While it's acceptable to design your character, picking and choosing powers, background, and so forth, that is not the default concept. The game excels at slamming together two randomly rolled origins and letting players figure it out – like how a swarm and a yeti can be combined to make a character. It's a lot of fun watching folks try to figure out quasi-lucid rationales for the bizarre origin pairings. Once you've got your origins sorted, pick some armor, a couple weapons and some gear from a short shopping list, and you're ready to play.

Characters are quick to roll up. This is useful because making up weird PCs is a kind of mini-game unto itself and because GW is a wee bit more lethal than current D&D. If your hawk/cactus character bites it, you'll have fun rolling up a telekinetic super speedster to take her place. So far it looks like leveling tops out at 10th level, but there's cool bennies every step of the way – more hit points, more weird powers, and a modicum of increased control over the random weirdness (but only a modicum).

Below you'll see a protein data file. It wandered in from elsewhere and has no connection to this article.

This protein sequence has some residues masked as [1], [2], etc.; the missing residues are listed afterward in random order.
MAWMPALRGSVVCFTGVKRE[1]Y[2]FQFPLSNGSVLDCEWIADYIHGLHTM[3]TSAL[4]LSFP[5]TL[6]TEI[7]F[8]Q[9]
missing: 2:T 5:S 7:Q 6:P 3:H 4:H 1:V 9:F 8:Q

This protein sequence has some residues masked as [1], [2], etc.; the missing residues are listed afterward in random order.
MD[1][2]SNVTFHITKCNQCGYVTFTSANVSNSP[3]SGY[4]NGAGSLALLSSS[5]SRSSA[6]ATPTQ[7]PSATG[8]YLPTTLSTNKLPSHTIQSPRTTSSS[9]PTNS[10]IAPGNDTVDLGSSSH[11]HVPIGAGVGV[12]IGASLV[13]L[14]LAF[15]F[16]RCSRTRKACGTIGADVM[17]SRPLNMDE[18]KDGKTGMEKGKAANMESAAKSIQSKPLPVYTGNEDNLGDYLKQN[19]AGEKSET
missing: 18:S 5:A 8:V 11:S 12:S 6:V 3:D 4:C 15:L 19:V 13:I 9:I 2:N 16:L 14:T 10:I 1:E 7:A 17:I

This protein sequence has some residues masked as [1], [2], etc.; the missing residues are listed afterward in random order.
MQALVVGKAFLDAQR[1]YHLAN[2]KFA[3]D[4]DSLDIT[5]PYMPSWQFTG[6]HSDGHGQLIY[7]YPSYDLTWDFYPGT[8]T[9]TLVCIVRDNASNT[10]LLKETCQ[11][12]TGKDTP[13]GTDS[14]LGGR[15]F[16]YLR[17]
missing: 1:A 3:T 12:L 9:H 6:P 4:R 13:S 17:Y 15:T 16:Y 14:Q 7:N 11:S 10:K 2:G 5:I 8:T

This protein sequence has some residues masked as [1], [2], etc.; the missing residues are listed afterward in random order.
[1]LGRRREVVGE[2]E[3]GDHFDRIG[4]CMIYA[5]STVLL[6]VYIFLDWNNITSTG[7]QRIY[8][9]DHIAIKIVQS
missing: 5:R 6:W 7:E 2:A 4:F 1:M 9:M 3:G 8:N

Like D&D 4e, your characters will have some at-will abilities (things they can use every turn), or encounter abilities (which can only be used once per battle). There are permanent mutations such as hawkoid PCs having wings and every origin has some traits to make them stand out and reinforce the origin concept (radiated origin have blasts from their eyes, for example). Most mutations and high tech you'll encounter enter play via cards, as card use is a core mechanic. The fact that it's presented as an optional CCG add-on has been the source of much internet debate. Cards express random mutations as well as the higher technology gee-whiz-gizmos you might find laying around a bad guy's lair once the battle is over.